Take a walk back in time to this Moravian mission village of thatched houses in South Africa’s Overberg. Founded in the early 1800s, it’s no tourist hub – and all the more appealing for that. Read on to discover its appeal and some things to do in Elim, Western Cape.
Even when it’s blazing hot outside, it’s cool and serene inside the thatch-roofed, gabled Elim church. All is white and sparse inside, plain and pure, as worshippers’ souls should be. Even the pews are simple wooden planks, painted white. When we first visited some years back, the now-late organist Andreé Joorst told us that backs were only added to the benches in 1935. ‘In the old days you couldn’t fall asleep in church but now you can,’ she laughed. Although the old people still stick to the division between sexes – there’s a wooden partition for that purpose – sometimes the younger generation is a bit more flexible.
Turn your back to the lectern and your gaze falls on a splendid honey-coloured organ on a raised balcony. Brought from Germany – the last part of its journey by jolting ox-wagon – it’s where Andreé used to love being on Sundays when the church is a hive of activity. After service and communion, the mostly middle-aged and elderly people stumble into the sunshine, women wearing black dresses and soft white headscarves, the men stiffly sweating into their suits.
Some 7 000 hectares of land around Elim are still privately owned by the church, and a democratically elected body called the Overseers Council controls all aspects of village life.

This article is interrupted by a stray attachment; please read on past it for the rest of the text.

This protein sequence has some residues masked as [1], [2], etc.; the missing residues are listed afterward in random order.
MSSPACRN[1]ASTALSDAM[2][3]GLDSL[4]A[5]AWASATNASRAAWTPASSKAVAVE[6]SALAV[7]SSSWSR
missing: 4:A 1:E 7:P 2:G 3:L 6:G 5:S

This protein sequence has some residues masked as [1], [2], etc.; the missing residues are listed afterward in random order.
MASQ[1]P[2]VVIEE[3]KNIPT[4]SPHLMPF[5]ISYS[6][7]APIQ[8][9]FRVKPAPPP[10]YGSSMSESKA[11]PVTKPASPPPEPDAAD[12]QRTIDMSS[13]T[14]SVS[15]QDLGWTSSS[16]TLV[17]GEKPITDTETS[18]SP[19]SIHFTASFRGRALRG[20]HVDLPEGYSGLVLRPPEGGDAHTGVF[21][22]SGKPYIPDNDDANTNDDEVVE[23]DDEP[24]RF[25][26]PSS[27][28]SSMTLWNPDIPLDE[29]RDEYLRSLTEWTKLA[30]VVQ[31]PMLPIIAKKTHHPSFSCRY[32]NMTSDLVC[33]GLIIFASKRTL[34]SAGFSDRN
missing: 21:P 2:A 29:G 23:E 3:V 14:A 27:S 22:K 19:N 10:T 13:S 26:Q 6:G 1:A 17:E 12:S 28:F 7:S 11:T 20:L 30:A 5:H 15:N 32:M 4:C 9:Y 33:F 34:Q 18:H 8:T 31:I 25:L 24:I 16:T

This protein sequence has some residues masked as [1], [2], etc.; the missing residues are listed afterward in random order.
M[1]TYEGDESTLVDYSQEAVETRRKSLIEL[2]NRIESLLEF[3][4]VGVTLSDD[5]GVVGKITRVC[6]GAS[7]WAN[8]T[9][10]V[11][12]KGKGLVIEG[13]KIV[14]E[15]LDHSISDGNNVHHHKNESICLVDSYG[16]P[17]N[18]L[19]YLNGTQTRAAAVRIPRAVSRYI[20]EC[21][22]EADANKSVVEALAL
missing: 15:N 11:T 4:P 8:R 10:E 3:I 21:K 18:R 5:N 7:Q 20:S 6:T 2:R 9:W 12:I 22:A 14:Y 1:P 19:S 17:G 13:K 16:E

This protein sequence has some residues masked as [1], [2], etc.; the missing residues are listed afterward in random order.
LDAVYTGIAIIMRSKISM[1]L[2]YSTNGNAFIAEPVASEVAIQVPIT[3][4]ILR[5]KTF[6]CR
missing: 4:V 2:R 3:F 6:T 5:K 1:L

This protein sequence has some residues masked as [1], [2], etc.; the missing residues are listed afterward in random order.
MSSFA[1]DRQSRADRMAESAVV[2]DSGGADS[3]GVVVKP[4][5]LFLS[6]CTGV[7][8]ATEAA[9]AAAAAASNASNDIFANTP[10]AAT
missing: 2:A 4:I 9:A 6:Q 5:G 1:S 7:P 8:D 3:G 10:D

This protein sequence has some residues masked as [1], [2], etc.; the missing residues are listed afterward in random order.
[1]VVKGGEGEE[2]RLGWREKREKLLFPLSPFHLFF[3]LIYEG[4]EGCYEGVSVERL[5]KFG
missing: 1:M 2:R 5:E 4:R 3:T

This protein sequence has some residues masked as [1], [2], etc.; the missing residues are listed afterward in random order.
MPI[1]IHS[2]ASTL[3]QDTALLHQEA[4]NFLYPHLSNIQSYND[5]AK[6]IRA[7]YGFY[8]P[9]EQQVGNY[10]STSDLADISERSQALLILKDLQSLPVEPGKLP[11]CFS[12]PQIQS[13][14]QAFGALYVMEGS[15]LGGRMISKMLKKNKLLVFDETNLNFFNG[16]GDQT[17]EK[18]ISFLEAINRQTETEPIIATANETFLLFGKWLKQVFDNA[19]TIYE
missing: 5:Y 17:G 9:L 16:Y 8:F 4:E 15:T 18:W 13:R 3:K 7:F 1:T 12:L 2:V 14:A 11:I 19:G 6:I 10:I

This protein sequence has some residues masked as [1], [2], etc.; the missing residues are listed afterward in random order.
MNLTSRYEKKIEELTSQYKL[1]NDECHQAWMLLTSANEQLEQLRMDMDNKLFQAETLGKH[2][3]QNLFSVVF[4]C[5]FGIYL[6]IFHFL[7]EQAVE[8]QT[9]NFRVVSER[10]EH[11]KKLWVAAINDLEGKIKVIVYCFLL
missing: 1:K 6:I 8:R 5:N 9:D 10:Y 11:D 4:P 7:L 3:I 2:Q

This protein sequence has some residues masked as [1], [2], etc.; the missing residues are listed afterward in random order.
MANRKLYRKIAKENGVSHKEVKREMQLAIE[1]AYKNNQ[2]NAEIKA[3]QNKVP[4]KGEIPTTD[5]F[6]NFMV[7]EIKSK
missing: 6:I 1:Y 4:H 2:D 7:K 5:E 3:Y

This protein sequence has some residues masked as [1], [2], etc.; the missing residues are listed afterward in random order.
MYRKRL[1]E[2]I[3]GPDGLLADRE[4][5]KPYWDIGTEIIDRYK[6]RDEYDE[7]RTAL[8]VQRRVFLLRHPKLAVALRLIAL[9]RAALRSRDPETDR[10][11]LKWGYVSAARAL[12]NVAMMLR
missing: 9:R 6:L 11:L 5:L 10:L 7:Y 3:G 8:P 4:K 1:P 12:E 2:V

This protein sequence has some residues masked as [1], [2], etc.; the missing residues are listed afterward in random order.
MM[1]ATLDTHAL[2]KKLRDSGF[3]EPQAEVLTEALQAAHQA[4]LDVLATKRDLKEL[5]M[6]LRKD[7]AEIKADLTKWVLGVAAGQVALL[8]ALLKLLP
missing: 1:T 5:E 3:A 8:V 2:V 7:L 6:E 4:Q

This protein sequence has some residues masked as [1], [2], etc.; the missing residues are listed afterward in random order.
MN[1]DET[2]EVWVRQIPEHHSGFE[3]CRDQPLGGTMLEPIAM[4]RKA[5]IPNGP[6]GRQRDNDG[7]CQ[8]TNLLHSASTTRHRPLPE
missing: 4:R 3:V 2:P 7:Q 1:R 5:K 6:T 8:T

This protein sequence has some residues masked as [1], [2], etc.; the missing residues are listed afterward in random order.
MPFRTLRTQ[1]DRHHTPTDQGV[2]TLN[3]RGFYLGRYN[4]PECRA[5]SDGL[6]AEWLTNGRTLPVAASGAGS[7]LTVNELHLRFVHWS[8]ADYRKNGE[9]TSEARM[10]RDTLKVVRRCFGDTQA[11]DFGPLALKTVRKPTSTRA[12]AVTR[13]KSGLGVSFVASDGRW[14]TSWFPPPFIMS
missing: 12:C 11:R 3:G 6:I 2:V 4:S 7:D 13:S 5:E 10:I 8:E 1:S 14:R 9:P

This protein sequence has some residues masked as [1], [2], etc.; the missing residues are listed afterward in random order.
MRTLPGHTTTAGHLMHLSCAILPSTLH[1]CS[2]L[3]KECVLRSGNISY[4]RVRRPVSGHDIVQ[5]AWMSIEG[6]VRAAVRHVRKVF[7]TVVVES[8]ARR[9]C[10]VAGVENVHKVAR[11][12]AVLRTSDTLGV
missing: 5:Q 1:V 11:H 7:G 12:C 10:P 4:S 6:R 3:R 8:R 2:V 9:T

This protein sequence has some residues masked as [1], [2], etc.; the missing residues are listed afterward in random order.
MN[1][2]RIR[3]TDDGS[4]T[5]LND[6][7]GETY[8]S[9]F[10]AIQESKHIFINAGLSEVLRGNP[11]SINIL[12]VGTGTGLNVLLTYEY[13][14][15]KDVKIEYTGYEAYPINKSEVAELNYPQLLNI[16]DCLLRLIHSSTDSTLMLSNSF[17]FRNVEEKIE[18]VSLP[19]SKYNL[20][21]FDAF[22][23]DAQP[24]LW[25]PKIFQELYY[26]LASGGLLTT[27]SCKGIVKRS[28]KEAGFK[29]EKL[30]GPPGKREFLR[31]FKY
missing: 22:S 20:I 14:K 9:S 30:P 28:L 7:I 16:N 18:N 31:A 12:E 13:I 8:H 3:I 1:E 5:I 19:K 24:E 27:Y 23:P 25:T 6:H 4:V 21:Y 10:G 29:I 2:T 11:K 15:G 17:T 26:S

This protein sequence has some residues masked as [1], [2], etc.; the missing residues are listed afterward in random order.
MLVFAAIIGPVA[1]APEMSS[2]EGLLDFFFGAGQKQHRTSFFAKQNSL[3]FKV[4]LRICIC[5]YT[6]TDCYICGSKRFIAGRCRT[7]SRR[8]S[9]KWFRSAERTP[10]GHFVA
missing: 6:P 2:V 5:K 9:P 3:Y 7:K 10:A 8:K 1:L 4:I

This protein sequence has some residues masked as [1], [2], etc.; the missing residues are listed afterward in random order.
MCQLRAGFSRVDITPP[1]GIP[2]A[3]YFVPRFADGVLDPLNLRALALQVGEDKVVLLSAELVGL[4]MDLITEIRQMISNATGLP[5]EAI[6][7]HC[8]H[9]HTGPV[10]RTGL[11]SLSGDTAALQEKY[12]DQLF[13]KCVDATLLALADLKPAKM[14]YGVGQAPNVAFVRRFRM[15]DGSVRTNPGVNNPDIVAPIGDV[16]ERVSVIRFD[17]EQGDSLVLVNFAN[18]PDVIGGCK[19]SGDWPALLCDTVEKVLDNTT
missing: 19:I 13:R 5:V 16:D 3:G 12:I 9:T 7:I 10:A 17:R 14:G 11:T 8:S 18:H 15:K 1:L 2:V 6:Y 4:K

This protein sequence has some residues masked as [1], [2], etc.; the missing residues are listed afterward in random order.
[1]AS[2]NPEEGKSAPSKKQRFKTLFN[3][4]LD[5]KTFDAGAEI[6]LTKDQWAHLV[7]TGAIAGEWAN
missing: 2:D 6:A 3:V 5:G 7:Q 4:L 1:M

Thatched houses line the main drag up to the church, most well cared for, others sadly neglected, reflecting the owners’ lack of a fix-it budget. The oldest are built of mud-brick, with lime plaster made of seashells and thatched with restio grass harvested from the surrounding fynbos. Elimers are still renowned as far afield as Dubai and Spain for their thatching skill.
An old woman threw open her window to shout greetings to a friend across the street; another was sweeping her stoep, but took time to smile and wave at us. We stopped to admire sweet peas in a garden and got chatting to the gardener, who told us that brides sometimes visit to have their wedding photos taken.
Perched in the dust outside one of the guesthouses, a workers’ bell hangs between wooden posts that are peeling green paint. It used to ring at lunchtime so people working their plots of land would know it was time to take a well-deserved rest. A more stately church bell chimes people into service and doubles as a disaster warning system. If someone disappears or there’s a fire, the bell tolls and news of the disaster quickly spreads across the village.
Easter is a big event, and so is a flower festival in September. During our visit, we popped in at the tiny bakery to buy a hot loaf of sweet-smelling bread. Then we went back past the old thatched houses, watched by a patch of sunflowers turning towards the sun and a trio of grinning children – out of the time warp, back to the screech of modern life.
Things to do in Elim
Don’t miss these things to do in Elim and the surrounding area.
1. See the thatch-roofed church with its clock tower and bell. The clock is the oldest still working church clock in the country. If you visit on a Sunday, you’re welcome to attend a service.
7. Stroll the main street to admire the old cottages, perhaps stopping here and there to chat to the friendly locals. Remember to be respectful: this is still a working mission village and their home, not a tourist adventure park.
9. If you feel like a wonderfully lazy lunch, try the restaurant at Black Oystercatcher or Zoetendal.
11. Explore the area or the Geelkop Nature Reserve to see the local fynbos species, especially prolific in spring. Elim is well known for its everlastings (which used to be dried for pillow and mattress stuffing in the old days) and for its fynbos flower exports.
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